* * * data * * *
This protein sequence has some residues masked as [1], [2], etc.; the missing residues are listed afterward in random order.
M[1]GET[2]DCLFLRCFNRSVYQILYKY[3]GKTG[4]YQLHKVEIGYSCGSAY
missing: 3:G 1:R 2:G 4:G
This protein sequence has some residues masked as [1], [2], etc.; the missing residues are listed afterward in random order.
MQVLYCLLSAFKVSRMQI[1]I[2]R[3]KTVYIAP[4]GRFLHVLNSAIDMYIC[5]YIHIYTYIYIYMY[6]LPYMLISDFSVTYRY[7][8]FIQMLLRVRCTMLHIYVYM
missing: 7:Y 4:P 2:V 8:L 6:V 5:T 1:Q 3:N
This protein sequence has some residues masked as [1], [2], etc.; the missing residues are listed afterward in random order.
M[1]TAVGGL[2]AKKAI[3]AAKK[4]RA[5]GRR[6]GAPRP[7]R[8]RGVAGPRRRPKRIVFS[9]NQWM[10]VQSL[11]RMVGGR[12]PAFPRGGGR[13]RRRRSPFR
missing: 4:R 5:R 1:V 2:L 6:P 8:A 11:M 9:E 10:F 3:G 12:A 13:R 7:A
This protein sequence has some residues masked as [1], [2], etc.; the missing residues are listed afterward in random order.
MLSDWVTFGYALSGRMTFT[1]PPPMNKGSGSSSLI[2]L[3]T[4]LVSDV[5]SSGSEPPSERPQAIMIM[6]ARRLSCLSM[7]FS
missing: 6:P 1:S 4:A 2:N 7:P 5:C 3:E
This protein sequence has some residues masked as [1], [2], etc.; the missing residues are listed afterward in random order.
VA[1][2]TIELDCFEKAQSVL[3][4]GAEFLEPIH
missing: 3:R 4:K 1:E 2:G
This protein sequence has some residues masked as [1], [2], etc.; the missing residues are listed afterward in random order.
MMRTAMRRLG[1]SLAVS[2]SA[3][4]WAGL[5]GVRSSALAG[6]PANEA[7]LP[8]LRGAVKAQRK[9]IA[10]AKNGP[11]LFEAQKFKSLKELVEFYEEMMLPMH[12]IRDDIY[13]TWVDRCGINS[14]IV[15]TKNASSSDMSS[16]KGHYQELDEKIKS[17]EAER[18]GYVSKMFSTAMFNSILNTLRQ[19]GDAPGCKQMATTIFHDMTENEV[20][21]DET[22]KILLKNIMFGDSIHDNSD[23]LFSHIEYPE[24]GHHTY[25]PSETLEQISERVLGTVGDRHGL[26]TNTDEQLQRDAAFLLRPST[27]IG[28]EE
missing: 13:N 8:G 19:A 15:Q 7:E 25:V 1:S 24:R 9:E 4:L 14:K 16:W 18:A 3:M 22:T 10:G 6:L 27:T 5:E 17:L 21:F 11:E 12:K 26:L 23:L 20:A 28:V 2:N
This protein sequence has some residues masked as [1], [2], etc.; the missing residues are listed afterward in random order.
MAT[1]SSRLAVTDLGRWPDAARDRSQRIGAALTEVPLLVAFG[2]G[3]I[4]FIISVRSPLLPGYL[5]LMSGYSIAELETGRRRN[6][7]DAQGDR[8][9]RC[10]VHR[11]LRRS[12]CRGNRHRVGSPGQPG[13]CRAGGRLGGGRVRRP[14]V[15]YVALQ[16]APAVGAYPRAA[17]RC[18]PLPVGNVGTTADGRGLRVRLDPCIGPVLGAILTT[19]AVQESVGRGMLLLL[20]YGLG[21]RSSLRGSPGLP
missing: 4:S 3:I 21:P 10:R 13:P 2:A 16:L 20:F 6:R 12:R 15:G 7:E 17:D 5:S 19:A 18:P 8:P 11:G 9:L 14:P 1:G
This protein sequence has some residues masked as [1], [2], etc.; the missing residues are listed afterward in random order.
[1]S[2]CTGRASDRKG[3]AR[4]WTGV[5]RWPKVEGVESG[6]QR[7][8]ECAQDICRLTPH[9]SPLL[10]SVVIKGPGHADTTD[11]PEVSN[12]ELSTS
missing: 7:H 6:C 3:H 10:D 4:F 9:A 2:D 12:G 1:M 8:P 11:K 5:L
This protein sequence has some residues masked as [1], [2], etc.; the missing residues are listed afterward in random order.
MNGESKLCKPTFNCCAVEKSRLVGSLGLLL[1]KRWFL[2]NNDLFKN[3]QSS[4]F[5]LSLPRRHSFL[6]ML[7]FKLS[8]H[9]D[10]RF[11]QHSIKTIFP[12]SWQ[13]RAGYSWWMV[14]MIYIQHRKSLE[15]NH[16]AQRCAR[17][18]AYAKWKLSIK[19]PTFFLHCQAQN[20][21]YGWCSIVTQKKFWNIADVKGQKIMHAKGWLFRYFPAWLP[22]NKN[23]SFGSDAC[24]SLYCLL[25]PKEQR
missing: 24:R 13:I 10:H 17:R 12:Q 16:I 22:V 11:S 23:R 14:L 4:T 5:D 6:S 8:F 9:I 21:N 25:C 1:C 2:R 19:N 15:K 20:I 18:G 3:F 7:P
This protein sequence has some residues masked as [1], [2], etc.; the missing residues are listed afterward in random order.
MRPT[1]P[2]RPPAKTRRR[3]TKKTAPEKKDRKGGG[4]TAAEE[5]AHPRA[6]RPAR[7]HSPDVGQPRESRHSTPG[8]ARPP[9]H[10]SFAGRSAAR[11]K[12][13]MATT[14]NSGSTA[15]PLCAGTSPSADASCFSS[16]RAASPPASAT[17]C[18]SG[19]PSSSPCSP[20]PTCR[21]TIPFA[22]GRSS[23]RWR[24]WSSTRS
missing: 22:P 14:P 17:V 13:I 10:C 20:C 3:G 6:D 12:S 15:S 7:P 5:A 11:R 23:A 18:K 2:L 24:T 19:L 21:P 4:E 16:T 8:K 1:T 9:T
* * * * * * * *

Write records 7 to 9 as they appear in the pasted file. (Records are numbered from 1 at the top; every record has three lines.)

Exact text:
This protein sequence has some residues masked as [1], [2], etc.; the missing residues are listed afterward in random order.
MAT[1]SSRLAVTDLGRWPDAARDRSQRIGAALTEVPLLVAFG[2]G[3]I[4]FIISVRSPLLPGYL[5]LMSGYSIAELETGRRRN[6][7]DAQGDR[8][9]RC[10]VHR[11]LRRS[12]CRGNRHRVGSPGQPG[13]CRAGGRLGGGRVRRP[14]V[15]YVALQ[16]APAVGAYPRAA[17]RC[18]PLPVGNVGTTADGRGLRVRLDPCIGPVLGAILTT[19]AVQESVGRGMLLLL[20]YGLG[21]RSSLRGSPGLP
missing: 4:S 3:I 21:P 10:R 13:P 2:A 16:L 20:F 6:R 12:R 15:G 7:E 17:D 5:S 19:A 18:P 8:P 11:G 9:L 14:P 1:G
This protein sequence has some residues masked as [1], [2], etc.; the missing residues are listed afterward in random order.
[1]S[2]CTGRASDRKG[3]AR[4]WTGV[5]RWPKVEGVESG[6]QR[7][8]ECAQDICRLTPH[9]SPLL[10]SVVIKGPGHADTTD[11]PEVSN[12]ELSTS
missing: 7:H 6:C 3:H 10:D 4:F 9:A 2:D 12:G 1:M 8:P 11:K 5:L
This protein sequence has some residues masked as [1], [2], etc.; the missing residues are listed afterward in random order.
MNGESKLCKPTFNCCAVEKSRLVGSLGLLL[1]KRWFL[2]NNDLFKN[3]QSS[4]F[5]LSLPRRHSFL[6]ML[7]FKLS[8]H[9]D[10]RF[11]QHSIKTIFP[12]SWQ[13]RAGYSWWMV[14]MIYIQHRKSLE[15]NH[16]AQRCAR[17][18]AYAKWKLSIK[19]PTFFLHCQAQN[20][21]YGWCSIVTQKKFWNIADVKGQKIMHAKGWLFRYFPAWLP[22]NKN[23]SFGSDAC[24]SLYCLL[25]PKEQR
missing: 24:R 13:I 10:H 17:R 12:Q 16:I 22:V 11:S 23:R 14:L 4:T 5:D 6:S 8:F 9:I 21:N 25:C 1:C 2:R 19:N 15:K 20:I 18:G 3:F 7:P